"Meatless Monday" not about health, AMI official says | TSLN.com

"Meatless Monday" not about health, AMI official says

Janet Riley, American Meat Institute Senior Vice President for Public Affairs, said Monday the “Meatless Monday” campaign sponsored by the Johns Hopkins Center for a Livable Future is not about health because meat is the one food group that is consumed in the proper quantity, according to federal consumption data. These figures show that the U.S. Dietary Guidelines recommend five to seven ounces from the meat and beans group per day. Men consume 6.9 ounces of meat per day and women, 4.4 ounces daily.

Interviewed on National Public Radio, Riley said a Meatless Monday campaign suggests that people are over-consuming meat, which they are not. But they are under-consuming vegetables, fruits and whole grains, and seriously overconsuming discretionary fats and sugars.

“If you’re concerned about people’s health, you’d want to have a ‘Vegetable Tuesday’ or a ‘Whole Grains Wednesday.’ But now we’re telling people to give up meat, and that’s unfortunate.” Riley said she suspects that this movement is being pushed by people who care more about animal rights than human nutrition.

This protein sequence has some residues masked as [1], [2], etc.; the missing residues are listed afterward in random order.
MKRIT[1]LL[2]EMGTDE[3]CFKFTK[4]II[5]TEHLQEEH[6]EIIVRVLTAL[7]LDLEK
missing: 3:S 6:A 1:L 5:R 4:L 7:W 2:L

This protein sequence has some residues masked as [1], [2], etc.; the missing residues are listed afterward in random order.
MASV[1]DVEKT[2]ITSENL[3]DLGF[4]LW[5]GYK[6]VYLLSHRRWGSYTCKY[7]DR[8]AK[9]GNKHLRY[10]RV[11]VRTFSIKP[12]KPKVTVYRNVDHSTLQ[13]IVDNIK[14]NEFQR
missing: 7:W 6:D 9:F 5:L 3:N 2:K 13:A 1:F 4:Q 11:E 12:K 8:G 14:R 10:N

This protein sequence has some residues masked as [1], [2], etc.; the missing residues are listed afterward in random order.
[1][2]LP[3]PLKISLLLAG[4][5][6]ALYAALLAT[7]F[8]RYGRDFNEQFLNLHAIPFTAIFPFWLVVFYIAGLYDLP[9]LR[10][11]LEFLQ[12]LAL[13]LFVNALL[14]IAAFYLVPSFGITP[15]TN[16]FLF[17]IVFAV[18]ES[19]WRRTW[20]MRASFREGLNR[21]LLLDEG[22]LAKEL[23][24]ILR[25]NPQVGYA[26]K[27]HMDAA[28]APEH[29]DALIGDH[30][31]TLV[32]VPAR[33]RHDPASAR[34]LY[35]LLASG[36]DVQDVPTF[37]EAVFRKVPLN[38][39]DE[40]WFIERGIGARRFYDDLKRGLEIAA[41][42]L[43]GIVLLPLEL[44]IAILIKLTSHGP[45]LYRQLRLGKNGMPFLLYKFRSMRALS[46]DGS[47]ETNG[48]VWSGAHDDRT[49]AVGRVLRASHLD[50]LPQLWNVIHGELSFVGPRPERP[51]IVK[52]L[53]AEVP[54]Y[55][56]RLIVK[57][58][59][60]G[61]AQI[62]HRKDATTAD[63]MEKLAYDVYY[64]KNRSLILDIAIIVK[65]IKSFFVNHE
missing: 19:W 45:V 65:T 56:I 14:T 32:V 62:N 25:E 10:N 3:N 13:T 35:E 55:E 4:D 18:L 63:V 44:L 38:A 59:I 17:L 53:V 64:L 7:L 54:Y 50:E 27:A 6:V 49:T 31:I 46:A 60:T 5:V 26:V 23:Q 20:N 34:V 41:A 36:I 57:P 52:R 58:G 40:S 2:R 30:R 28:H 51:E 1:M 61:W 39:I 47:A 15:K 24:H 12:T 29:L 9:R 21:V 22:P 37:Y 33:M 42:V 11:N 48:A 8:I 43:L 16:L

Janet Riley, American Meat Institute Senior Vice President for Public Affairs, said Monday the “Meatless Monday” campaign sponsored by the Johns Hopkins Center for a Livable Future is not about health because meat is the one food group that is consumed in the proper quantity, according to federal consumption data. These figures show that the U.S. Dietary Guidelines recommend five to seven ounces from the meat and beans group per day. Men consume 6.9 ounces of meat per day and women, 4.4 ounces daily.

Interviewed on National Public Radio, Riley said a Meatless Monday campaign suggests that people are over-consuming meat, which they are not. But they are under-consuming vegetables, fruits and whole grains, and seriously overconsuming discretionary fats and sugars.

“If you’re concerned about people’s health, you’d want to have a ‘Vegetable Tuesday’ or a ‘Whole Grains Wednesday.’ But now we’re telling people to give up meat, and that’s unfortunate.” Riley said she suspects that this movement is being pushed by people who care more about animal rights than human nutrition.

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